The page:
relationships

9 Ways My Dad Challenges Machismo Without Even Knowing It

Latino men are overwhelmingly stereotyped as machistas. Thankfully my dad was never phased by these societal expectations nor does he feel pressured to act like a “real hombre.” Here are a few machista stereotypes my dad continuously breaks – and I can’t love him more for this.

He’s all about la limpieza, more so than my mom.

CREDIT: mitú

Shocking, right?! Well, my dad has his limpieza routine down to a tee and early morning mopping to “Suavemente” is his favorite Saturday ritual. And rather than expecting his two daughters to wake up early and clean, he knows we work hard during the week, so he lets us sleep in to conserve our energy in order to take over the world.

He makes me breakfast… and lunch and dinner like a total pro.


He doesn’t wake me up to clean, but the smell of huevos con chorizo y frijolitos gets me out of bed like nothing else. Even though people say women belong in the kitchen (which is total BS), my dad loves to cook! He’s even developed a science to the way he packs my lunch! But seriously, have you ever seen anyone take such great care of a piece of lettuce? He learned at an early age from chopping onions and cilantro for his dad’s taco stand in Mexico that food is the way to everyone’s heart, especially mine.

People say “que los hombres no deben llorar,” but my dad isn’t afraid to shed a few tears.

CREDIT: Source via Giphy

I never have to guess how my dad feels because he wears his heart on his sleeve and he’s definitely not afraid to cry in front of anyone. I mean, if Chente cries in movies my dad shouldn’t be ashamed to do so IRL.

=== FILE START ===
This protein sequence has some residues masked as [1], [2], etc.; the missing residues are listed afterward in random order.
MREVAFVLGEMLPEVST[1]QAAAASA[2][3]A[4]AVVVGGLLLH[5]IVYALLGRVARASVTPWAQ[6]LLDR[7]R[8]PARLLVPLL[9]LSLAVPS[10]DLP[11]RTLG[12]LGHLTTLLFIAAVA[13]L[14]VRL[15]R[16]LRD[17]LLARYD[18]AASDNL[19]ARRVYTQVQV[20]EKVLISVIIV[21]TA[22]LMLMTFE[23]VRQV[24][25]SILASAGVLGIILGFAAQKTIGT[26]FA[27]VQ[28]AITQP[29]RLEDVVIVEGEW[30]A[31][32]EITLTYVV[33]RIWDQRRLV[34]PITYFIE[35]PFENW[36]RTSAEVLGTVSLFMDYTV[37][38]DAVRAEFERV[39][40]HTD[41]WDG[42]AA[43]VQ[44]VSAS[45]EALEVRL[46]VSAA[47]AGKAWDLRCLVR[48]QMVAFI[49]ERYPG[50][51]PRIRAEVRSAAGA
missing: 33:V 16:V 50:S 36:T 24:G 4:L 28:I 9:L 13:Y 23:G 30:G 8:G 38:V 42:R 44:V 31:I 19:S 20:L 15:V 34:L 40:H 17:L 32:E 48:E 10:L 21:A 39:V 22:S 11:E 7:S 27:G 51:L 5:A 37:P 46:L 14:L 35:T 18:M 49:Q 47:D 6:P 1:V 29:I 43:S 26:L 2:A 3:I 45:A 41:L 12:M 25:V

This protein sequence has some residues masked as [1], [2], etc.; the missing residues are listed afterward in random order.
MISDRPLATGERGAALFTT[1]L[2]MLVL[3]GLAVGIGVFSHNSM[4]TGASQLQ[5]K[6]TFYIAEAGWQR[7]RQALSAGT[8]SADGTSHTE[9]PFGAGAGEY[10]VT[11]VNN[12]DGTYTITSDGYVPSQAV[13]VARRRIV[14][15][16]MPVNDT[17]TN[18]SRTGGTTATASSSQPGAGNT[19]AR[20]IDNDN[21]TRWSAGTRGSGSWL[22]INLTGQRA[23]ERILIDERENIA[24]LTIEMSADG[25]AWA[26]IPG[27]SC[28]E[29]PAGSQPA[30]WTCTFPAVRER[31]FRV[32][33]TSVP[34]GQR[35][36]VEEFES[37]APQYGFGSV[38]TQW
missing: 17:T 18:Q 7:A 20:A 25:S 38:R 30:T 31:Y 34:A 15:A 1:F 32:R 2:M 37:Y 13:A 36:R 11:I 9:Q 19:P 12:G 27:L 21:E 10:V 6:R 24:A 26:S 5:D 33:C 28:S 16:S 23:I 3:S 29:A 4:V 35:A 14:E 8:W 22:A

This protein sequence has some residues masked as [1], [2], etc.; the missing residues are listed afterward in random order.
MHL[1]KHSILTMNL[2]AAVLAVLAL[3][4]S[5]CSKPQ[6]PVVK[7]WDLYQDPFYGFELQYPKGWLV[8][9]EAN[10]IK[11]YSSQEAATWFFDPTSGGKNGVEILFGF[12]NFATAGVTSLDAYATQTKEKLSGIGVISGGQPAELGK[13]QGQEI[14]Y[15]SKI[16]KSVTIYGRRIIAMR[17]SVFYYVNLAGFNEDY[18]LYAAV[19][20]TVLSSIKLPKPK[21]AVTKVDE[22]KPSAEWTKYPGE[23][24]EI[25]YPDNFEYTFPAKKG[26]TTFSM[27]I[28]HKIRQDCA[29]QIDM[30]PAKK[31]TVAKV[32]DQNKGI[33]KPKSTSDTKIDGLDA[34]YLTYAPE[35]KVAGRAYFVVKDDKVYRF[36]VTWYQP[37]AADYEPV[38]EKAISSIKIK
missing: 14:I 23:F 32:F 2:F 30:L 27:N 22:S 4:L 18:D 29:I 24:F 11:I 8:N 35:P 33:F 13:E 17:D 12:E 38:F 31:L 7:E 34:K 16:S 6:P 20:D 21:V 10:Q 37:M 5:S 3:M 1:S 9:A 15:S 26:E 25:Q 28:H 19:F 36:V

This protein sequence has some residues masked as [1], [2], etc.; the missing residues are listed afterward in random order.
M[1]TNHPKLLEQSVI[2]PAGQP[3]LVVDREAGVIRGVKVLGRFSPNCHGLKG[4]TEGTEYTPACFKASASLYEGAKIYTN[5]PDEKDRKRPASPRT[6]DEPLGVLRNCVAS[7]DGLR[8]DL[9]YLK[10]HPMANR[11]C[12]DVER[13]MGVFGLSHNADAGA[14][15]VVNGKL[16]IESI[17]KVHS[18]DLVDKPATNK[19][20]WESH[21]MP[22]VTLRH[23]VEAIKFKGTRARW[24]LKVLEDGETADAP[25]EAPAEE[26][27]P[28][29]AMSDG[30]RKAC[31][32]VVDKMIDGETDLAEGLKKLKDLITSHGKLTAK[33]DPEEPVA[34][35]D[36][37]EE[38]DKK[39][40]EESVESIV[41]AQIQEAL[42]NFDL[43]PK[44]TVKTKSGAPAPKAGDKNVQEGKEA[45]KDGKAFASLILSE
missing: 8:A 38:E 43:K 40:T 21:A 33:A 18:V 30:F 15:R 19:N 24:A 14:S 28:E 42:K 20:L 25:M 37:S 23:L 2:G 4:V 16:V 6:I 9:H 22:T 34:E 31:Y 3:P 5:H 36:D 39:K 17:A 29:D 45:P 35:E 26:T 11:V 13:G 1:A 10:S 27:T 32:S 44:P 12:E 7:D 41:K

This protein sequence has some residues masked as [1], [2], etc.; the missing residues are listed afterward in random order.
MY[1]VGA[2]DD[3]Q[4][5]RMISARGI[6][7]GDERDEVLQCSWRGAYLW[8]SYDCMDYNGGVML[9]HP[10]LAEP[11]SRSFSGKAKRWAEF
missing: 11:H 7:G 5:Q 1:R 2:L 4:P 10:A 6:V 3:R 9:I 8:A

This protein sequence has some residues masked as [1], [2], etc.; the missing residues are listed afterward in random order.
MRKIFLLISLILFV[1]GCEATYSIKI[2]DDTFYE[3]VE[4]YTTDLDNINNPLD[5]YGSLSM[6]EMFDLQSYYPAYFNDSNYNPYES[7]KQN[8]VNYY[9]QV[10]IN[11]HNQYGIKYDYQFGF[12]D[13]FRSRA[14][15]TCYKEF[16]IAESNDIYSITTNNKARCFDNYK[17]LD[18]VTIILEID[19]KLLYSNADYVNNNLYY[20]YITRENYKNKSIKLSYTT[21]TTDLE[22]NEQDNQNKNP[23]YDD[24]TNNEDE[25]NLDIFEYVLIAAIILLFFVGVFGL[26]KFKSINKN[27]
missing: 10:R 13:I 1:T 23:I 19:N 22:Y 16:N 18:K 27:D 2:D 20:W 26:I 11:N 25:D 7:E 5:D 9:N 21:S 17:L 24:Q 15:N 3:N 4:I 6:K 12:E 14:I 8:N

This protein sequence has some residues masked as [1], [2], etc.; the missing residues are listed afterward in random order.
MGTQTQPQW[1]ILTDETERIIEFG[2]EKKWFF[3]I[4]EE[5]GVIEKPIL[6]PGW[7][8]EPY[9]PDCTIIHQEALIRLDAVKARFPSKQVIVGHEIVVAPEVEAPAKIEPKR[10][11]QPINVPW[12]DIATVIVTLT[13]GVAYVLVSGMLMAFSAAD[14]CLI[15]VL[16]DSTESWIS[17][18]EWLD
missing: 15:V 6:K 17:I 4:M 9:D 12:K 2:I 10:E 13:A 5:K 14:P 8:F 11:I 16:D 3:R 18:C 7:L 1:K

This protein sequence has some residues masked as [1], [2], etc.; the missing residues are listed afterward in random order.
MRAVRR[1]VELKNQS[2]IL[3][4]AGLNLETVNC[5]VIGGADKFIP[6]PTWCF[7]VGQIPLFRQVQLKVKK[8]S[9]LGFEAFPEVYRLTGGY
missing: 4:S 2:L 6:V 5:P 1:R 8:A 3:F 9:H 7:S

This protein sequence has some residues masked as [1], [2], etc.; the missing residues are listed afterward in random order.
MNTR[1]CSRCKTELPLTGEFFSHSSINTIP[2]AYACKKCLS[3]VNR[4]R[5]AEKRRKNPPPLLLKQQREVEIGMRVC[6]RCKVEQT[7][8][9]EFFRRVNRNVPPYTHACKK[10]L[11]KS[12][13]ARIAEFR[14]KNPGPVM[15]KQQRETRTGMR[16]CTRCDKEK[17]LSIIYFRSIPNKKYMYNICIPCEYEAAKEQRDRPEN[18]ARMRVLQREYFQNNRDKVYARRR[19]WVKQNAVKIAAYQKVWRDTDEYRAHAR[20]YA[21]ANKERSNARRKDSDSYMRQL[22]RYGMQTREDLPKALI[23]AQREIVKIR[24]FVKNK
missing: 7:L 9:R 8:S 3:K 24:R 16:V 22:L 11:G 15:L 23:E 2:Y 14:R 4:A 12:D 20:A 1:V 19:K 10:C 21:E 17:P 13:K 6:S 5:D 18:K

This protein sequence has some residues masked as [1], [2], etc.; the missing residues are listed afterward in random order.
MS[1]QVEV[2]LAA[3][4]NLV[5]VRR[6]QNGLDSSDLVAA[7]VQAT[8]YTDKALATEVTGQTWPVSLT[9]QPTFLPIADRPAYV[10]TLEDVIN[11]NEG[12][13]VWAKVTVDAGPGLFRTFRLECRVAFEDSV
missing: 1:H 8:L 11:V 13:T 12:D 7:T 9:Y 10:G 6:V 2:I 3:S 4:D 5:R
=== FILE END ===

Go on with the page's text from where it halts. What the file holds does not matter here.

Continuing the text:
He’s also a low-key chismoso.

CREDIT: ANTM / WB

My dad is shameless and he’s always the first one out the door whenever drama goes down in my neighborhood. He always wants to know what Fulano did to Panchita and como Panchita se las pagó. I’m always the last one he spills the beans to, but once he starts, it’s hard to get him to wrap up the story.

We normally don’t see older men bodyroll, but my dad tears it up on the dancefloor.


Celia Cruz anything is his jam and he’s not afraid to shake his hips no matter who’s watching! Thanks to his many hours of patience, I’m proud to say I have some lit salsa moves of my own. And if it weren’t for him, I’d still be an awkward penguin with two left feet. I used to be pretty bad, but trust me the glo up has been real.

He’s not afraid of learning something new from his little girls.

CREDIT: Selena / Warner Bros.

I have a lot of opinions. And much like other fathers, my dad can be very attached to his ways. But I know he’s soaking it all in when my sister and I start ranting about universal solidarity, tree hugging, human rights, animal rights, capitalism, feminism, and the all the other -isms in the book (to name a few).

He never comments on what I’m wearing when I go out with my girl friends.

CREDIT: Mean Girls / Paramount Pictures

He knows that what I wear is my own personal decision. Instead of freaking out because I’m in a skirt, he’s more of the type to say, “Do you, girl.”

He tells me que me ponga las pilas because he believes I can do anything.

CREDIT: Wonder Woman / Warner Bros.